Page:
Democrats Likely To Examine Medicaid Policies
Bush administration policies that seek to provide states with more flexibility in the administration of their Medicaid programs "likely will be subject to increased scrutiny when Democrats take control of Congress," The Hill reports. Democrats have long raised concerns about the Bush administration's use of a process that allows states to request waivers of certain federal requirements on Medicaid eligibility, reimbursements and beneficiary contributions.
Since President Bush took office in 2001, HHS has accelerated the waiver approval process, and the number of approvals has increased significantly. In addition, the enactment of the Deficit Reduction Act in February provided states with more flexibility in the administration of their Medicaid programs.
Idaho, Kentucky and West Virginia have used provisions in the law to revise their Medicaid programs, and other states have considered similar actions.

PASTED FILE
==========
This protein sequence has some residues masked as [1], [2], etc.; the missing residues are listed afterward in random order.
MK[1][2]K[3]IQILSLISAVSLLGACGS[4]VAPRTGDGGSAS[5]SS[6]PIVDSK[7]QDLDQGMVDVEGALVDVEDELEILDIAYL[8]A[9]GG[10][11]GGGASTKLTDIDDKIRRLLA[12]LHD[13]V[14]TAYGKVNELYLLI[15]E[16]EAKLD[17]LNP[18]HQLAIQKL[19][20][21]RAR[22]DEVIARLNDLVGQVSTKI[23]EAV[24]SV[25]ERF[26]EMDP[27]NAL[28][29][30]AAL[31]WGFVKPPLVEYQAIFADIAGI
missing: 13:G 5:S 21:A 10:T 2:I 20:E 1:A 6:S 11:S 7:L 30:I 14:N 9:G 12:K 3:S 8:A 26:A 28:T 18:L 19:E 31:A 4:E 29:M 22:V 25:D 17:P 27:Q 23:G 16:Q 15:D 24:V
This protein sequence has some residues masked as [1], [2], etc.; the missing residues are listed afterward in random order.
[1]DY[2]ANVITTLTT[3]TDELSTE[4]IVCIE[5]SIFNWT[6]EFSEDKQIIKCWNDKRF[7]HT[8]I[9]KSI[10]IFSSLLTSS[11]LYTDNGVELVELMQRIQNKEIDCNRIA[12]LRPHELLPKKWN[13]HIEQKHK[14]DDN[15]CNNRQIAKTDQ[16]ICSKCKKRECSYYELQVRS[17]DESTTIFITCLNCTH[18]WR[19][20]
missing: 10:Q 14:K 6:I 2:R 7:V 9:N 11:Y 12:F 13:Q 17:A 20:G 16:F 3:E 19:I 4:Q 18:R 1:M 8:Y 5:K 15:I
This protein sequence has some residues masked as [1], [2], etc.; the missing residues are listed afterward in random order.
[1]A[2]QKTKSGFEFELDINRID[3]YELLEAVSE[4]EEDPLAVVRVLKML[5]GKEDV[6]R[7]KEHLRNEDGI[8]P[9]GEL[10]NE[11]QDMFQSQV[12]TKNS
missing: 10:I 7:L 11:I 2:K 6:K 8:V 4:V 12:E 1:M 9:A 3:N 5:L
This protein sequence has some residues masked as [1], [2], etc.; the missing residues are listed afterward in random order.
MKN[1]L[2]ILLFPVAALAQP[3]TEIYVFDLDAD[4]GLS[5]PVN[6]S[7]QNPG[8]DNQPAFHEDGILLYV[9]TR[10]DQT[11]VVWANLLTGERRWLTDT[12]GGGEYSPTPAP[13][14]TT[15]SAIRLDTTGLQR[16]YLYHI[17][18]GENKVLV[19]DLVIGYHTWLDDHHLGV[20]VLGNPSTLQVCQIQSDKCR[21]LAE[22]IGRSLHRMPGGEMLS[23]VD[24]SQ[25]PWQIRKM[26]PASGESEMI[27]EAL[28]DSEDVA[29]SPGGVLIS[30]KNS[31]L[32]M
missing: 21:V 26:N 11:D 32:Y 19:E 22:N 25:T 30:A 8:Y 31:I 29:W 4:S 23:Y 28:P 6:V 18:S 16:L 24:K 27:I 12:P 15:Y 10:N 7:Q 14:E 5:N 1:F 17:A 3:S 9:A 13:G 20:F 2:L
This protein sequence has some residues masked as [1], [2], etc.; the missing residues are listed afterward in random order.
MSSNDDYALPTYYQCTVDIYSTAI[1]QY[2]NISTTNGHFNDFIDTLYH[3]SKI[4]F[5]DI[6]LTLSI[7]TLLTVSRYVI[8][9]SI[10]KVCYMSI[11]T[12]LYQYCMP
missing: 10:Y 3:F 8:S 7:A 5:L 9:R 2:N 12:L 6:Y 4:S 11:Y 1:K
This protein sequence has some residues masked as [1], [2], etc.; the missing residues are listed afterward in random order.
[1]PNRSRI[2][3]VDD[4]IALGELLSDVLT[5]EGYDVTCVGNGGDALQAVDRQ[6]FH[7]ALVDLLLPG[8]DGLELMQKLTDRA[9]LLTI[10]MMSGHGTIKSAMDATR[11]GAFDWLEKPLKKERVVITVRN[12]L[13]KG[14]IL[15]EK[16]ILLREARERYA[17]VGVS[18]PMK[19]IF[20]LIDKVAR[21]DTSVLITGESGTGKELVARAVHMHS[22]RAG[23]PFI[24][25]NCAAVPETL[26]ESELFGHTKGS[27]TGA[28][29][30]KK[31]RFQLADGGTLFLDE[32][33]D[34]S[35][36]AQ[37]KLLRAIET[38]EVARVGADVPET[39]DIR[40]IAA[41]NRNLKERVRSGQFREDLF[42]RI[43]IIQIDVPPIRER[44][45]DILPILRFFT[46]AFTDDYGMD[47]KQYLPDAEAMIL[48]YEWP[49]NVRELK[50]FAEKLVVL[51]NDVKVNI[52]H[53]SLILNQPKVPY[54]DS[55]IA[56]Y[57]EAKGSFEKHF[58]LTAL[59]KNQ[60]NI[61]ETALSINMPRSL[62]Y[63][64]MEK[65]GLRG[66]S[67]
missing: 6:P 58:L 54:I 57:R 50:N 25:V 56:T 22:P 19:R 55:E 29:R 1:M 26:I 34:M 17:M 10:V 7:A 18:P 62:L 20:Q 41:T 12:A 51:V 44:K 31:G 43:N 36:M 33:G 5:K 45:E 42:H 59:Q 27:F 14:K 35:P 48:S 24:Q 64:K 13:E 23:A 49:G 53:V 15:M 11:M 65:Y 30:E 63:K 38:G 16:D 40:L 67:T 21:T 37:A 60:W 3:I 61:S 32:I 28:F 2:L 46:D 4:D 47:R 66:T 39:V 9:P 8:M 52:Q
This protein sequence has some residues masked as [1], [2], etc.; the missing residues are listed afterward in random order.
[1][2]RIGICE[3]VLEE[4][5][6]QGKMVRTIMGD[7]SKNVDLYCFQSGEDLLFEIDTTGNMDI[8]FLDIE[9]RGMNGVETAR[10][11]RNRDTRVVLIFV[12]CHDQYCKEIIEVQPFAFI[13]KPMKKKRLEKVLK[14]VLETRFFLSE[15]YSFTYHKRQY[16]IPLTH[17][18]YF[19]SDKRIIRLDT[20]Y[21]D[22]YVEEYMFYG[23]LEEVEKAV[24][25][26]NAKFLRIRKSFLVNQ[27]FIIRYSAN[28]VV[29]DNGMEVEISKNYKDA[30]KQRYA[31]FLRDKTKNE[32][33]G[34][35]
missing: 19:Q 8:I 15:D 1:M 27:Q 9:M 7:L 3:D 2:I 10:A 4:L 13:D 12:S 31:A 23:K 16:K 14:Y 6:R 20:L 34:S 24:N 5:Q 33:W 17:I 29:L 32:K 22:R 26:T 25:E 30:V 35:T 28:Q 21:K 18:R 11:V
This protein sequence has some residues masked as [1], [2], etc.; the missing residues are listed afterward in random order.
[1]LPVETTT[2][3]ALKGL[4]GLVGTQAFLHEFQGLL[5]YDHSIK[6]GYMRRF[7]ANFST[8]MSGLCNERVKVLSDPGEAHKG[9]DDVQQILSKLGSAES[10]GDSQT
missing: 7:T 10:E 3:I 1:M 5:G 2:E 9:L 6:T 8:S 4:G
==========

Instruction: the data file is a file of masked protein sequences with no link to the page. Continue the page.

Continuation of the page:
According to The Hill, many Democrats "maintain the changes in eligibility and benefits sought by the administration and some states shift the financial burden of the program off the federal government and onto the backs of poor beneficiaries," but supporters of "enhanced flexibility in the design of states' Medicaid programs counter that the rising costs of the program are unsustainable and that changes need to be made to guarantee that Medicaid benefits are available to the people who need them the most."
Drew Hammill, deputy press secretary for incoming House Speaker Nancy Pelosi (D-Calif.), said, "We are concerned about various regulations that the administration may issue and are concerned with the implementation of provision in the Deficit Reduction Act."
Incoming House Energy and Commerce Committee Chair John Dingell (D-Mich.) said, "Democrats are concerned about the substantial changes in benefits and out-of-pocket costs that could be imposed on families under the new Deficit Reduction Act provisions. These matters will be explored in greater detail next Congress" (Young, The Hill, 11/29).